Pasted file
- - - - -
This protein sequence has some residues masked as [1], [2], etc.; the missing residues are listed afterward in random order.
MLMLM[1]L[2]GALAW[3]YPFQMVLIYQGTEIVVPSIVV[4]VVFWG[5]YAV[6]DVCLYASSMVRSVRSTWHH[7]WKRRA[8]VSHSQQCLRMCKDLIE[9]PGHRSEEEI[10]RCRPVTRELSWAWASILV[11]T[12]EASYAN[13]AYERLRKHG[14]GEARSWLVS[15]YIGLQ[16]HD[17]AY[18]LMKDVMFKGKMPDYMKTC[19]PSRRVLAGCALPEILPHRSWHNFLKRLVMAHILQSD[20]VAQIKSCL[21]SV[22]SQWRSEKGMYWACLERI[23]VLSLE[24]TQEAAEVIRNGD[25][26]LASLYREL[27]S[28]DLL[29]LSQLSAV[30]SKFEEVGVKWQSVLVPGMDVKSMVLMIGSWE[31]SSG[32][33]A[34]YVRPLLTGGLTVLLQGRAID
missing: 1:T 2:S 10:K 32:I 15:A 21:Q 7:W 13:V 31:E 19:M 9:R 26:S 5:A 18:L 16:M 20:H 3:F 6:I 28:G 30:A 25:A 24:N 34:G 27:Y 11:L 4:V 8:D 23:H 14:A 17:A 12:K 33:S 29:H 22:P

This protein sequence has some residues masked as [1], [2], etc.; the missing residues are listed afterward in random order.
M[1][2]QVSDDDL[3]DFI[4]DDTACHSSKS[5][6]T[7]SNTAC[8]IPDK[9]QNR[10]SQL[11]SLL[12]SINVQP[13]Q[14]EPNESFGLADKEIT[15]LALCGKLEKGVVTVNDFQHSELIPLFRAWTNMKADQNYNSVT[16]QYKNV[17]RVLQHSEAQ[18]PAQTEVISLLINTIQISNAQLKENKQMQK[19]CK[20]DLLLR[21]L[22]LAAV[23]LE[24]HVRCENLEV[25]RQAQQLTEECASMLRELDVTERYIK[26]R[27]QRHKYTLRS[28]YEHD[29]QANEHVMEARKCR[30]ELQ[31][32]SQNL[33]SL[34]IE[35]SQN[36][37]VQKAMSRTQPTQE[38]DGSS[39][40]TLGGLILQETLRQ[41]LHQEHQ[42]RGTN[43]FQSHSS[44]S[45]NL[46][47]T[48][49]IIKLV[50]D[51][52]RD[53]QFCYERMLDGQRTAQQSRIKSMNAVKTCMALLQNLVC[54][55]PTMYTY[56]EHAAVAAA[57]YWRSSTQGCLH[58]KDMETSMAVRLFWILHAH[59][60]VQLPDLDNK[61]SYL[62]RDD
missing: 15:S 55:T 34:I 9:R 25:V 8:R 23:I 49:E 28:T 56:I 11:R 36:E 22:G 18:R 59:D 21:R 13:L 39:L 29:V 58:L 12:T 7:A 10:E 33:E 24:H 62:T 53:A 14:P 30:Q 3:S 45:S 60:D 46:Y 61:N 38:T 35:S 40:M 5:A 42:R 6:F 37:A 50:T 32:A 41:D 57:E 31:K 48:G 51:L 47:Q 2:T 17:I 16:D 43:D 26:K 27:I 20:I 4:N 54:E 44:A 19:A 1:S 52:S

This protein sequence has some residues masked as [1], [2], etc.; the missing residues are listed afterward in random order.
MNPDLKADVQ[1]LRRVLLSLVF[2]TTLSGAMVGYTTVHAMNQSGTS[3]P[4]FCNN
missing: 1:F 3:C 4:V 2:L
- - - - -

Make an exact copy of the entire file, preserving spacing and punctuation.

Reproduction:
This protein sequence has some residues masked as [1], [2], etc.; the missing residues are listed afterward in random order.
MLMLM[1]L[2]GALAW[3]YPFQMVLIYQGTEIVVPSIVV[4]VVFWG[5]YAV[6]DVCLYASSMVRSVRSTWHH[7]WKRRA[8]VSHSQQCLRMCKDLIE[9]PGHRSEEEI[10]RCRPVTRELSWAWASILV[11]T[12]EASYAN[13]AYERLRKHG[14]GEARSWLVS[15]YIGLQ[16]HD[17]AY[18]LMKDVMFKGKMPDYMKTC[19]PSRRVLAGCALPEILPHRSWHNFLKRLVMAHILQSD[20]VAQIKSCL[21]SV[22]SQWRSEKGMYWACLERI[23]VLSLE[24]TQEAAEVIRNGD[25][26]LASLYREL[27]S[28]DLL[29]LSQLSAV[30]SKFEEVGVKWQSVLVPGMDVKSMVLMIGSWE[31]SSG[32][33]A[34]YVRPLLTGGLTVLLQGRAID
missing: 1:T 2:S 10:K 32:I 15:A 21:Q 7:W 13:V 31:E 19:M 9:R 26:S 5:A 18:L 16:M 20:H 3:F 6:I 28:G 30:A 25:A 24:N 34:G 27:Y 11:L 4:V 8:D 23:H 14:A 17:A 12:K 33:S 29:H 22:P

This protein sequence has some residues masked as [1], [2], etc.; the missing residues are listed afterward in random order.
M[1][2]QVSDDDL[3]DFI[4]DDTACHSSKS[5][6]T[7]SNTAC[8]IPDK[9]QNR[10]SQL[11]SLL[12]SINVQP[13]Q[14]EPNESFGLADKEIT[15]LALCGKLEKGVVTVNDFQHSELIPLFRAWTNMKADQNYNSVT[16]QYKNV[17]RVLQHSEAQ[18]PAQTEVISLLINTIQISNAQLKENKQMQK[19]CK[20]DLLLR[21]L[22]LAAV[23]LE[24]HVRCENLEV[25]RQAQQLTEECASMLRELDVTERYIK[26]R[27]QRHKYTLRS[28]YEHD[29]QANEHVMEARKCR[30]ELQ[31][32]SQNL[33]SL[34]IE[35]SQN[36][37]VQKAMSRTQPTQE[38]DGSS[39][40]TLGGLILQETLRQ[41]LHQEHQ[42]RGTN[43]FQSHSS[44]S[45]NL[46][47]T[48][49]IIKLV[50]D[51][52]RD[53]QFCYERMLDGQRTAQQSRIKSMNAVKTCMALLQNLVC[54][55]PTMYTY[56]EHAAVAAA[57]YWRSSTQGCLH[58]KDMETSMAVRLFWILHAH[59][60]VQLPDLDNK[61]SYL[62]RDD
missing: 15:S 55:T 34:I 9:R 25:V 8:R 23:I 49:E 28:T 56:I 11:R 36:E 22:G 18:R 59:D 21:R 13:L 39:L 29:V 58:L 12:T 7:A 10:E 33:E 24:H 62:T 53:A 14:P 30:Q 3:S 45:S 60:D 46:Y 61:N 38:T 35:S 40:M 5:A 42:R 6:F 37:A 50:T 32:A 41:D 57:E 31:K 48:G 51:L 47:Q 2:T 17:I 16:D 43:D 26:K 27:I 20:I 4:N 54:E 44:A 19:A 1:S 52:S

This protein sequence has some residues masked as [1], [2], etc.; the missing residues are listed afterward in random order.
MNPDLKADVQ[1]LRRVLLSLVF[2]TTLSGAMVGYTTVHAMNQSGTS[3]P[4]FCNN
missing: 1:F 3:C 4:V 2:L